Definition - What does Penedes mean?

The Penedès is a Spanish wine making region that is located about an hour southeast of Barcelona. It is a coastal region which makes sparkling Rosé and white Cava, dry reds and whites and dessert wines that have been in production for centuries. This historical region is especially important to the wine culture of Spain and still has over 300 vineyards operating today.

WineFrog explains Penedes

This wine region of Penedès contains several sub-regions, Alt-Penedès, Mitja- Penedès and Baix-Penedès, that all produce different types of wine. Alt Penedès is the region located at the highest altitude and makes the majority of fine wines in the region. Mitja-Pendès is the middle sub region, which has the highest volume of vineyards and Baix-Penedès is the lower sub region that is home to the capital and has historical cellars and wineries that prove Penedès' rich wine making history.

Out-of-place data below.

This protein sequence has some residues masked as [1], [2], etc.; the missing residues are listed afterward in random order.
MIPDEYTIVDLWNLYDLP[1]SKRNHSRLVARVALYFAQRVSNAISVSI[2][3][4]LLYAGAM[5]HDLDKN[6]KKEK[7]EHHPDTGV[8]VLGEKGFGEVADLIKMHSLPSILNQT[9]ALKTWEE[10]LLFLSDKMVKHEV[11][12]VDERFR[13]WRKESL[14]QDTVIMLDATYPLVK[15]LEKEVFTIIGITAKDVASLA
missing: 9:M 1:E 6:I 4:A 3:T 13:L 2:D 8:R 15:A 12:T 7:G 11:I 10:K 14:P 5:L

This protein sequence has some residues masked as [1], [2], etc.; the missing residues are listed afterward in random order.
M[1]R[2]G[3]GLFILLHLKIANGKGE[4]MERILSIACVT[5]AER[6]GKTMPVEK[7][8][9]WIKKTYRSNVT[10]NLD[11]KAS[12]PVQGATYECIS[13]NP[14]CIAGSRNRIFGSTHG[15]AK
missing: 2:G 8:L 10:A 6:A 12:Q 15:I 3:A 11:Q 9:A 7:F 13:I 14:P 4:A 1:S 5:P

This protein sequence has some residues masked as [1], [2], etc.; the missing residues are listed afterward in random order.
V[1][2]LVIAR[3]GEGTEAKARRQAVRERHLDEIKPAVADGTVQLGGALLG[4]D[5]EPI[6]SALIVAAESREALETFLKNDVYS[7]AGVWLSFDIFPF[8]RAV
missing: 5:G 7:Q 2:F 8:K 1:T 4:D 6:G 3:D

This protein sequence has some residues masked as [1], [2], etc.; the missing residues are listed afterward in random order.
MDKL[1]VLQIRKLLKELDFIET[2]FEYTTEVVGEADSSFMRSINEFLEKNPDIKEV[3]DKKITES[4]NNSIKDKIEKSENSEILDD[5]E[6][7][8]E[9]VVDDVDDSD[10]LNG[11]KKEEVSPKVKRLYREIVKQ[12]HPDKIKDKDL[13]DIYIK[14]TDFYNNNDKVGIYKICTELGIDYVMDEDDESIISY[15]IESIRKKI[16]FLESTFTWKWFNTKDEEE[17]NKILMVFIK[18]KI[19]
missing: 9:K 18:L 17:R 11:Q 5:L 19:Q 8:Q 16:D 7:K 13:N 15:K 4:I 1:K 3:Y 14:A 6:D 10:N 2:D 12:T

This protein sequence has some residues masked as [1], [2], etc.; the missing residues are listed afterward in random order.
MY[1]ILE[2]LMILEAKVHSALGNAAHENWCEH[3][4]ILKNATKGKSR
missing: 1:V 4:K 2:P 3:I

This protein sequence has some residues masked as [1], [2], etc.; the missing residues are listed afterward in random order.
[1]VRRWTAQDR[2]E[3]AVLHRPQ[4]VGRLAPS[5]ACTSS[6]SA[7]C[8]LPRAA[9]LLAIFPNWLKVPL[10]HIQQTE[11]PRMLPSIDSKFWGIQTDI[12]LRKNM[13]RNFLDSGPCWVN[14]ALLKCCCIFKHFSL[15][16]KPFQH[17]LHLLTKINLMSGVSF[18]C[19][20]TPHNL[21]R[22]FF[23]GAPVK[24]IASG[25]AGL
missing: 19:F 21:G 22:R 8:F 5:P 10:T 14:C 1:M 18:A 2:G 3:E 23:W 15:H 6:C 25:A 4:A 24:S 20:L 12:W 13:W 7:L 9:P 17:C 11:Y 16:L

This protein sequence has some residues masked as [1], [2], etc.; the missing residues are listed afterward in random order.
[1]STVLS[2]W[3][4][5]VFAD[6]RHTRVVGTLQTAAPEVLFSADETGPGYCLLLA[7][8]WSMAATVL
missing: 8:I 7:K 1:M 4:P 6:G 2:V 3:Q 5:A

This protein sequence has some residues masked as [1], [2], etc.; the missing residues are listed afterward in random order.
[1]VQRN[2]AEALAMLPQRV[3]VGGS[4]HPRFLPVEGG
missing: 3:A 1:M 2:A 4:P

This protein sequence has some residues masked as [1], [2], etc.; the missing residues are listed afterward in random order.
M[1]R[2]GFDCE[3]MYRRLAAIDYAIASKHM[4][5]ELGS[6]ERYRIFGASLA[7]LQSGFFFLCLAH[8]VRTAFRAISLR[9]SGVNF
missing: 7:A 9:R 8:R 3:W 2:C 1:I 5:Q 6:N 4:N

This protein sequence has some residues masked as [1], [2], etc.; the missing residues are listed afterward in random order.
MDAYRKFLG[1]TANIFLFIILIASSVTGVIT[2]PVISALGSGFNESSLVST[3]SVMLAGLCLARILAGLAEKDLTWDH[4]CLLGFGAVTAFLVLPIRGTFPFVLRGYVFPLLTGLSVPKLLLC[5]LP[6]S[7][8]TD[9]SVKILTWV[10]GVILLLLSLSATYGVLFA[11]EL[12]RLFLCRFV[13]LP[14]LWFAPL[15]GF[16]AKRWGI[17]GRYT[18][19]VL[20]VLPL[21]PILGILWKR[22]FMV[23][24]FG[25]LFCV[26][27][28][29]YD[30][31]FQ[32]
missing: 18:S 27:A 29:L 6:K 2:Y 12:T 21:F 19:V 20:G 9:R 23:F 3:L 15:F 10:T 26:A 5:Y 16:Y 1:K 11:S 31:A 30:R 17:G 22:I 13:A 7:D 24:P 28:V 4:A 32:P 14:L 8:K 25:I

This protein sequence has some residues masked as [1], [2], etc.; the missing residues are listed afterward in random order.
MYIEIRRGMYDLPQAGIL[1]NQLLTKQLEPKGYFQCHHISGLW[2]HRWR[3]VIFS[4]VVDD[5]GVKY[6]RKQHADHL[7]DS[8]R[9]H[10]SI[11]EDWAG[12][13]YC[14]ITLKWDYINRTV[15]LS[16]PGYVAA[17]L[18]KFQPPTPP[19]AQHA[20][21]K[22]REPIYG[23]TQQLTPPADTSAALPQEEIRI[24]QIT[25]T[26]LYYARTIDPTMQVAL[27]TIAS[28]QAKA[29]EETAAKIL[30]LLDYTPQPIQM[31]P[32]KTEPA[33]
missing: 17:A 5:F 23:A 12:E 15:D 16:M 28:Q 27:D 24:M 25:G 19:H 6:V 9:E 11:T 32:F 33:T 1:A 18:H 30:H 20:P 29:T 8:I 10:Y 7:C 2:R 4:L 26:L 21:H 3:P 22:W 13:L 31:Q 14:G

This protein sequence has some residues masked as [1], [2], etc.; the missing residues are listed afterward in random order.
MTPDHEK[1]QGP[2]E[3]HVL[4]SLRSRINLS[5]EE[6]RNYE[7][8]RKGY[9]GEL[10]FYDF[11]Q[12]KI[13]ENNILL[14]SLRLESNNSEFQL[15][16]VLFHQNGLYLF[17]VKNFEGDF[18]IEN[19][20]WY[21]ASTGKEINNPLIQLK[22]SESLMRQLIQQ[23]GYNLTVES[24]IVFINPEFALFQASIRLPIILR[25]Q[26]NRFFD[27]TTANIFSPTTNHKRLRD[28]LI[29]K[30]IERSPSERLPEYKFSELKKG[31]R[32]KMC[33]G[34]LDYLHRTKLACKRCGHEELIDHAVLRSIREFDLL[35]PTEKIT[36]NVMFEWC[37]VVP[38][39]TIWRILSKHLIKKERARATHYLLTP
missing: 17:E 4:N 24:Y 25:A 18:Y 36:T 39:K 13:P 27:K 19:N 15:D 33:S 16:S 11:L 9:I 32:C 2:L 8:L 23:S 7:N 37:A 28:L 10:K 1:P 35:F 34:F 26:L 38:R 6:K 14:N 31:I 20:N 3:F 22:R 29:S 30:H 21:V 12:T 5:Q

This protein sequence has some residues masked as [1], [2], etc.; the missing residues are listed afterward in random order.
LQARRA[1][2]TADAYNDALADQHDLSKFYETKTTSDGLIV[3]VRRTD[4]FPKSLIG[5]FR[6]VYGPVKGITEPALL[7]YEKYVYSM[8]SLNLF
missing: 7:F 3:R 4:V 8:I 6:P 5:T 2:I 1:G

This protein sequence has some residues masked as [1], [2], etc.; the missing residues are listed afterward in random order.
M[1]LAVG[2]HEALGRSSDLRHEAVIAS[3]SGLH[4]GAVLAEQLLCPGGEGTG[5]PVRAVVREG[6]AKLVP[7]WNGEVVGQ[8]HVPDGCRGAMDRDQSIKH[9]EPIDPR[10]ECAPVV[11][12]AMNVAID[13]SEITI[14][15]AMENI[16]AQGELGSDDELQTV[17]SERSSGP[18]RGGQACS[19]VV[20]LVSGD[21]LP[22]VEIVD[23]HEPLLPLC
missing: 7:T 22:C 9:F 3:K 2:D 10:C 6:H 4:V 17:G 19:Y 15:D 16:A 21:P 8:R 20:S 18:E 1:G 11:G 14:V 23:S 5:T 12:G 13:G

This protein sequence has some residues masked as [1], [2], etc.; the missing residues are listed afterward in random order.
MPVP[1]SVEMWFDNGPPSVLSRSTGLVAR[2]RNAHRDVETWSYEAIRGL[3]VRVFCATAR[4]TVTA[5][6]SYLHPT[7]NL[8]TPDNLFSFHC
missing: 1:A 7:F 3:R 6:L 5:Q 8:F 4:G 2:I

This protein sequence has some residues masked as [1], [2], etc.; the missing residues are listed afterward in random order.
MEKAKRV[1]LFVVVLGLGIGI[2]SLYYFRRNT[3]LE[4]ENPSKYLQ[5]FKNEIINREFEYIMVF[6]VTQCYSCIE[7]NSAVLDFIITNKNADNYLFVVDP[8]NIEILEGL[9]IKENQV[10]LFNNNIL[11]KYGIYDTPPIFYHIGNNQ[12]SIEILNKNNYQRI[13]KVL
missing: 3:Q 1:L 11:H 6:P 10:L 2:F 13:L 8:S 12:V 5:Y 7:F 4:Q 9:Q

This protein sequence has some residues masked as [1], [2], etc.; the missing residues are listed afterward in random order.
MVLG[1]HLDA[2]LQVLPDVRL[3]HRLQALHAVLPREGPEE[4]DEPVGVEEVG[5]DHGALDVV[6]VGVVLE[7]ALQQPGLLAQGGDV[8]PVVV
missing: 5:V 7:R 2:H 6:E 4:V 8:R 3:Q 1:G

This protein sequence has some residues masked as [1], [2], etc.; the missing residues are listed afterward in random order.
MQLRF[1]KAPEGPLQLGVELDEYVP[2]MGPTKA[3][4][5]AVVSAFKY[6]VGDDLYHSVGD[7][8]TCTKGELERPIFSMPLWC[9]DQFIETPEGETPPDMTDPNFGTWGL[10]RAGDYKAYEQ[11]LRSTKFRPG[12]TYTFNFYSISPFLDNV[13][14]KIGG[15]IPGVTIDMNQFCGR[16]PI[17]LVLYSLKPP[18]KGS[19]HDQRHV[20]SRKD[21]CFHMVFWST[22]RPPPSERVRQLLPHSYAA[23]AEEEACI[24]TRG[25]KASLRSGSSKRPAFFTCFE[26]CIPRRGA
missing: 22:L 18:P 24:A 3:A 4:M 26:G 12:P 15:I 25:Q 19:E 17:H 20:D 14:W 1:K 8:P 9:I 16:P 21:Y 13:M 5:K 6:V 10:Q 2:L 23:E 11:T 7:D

The climate in Pendès is Mediterranean, with mild temperatures all year long and cold winds blowing east from France but the vineyards are protected by the Montserrat mountains. The soils are comparable in all three sub regions and include clay, sand and limestone.

There are many grape species grown in the Penedès region, including grapes used to make cava (70% of the country's cava is grown here) the Parellada, Xarello, and Macabeo, Malvasía Riojana and Chardonnay.

For dry red wines, the Garnacha Tinta, Tempranillo, Cabernet Sauvignon, Cariñena, Samsó, Merlot and Monastrell grapes are used. For dry white wines, the native Malvasia and Muscat grapes are used as well as imported varietals like Chenin Blanc, Muscat de Frontignan and Riesling.

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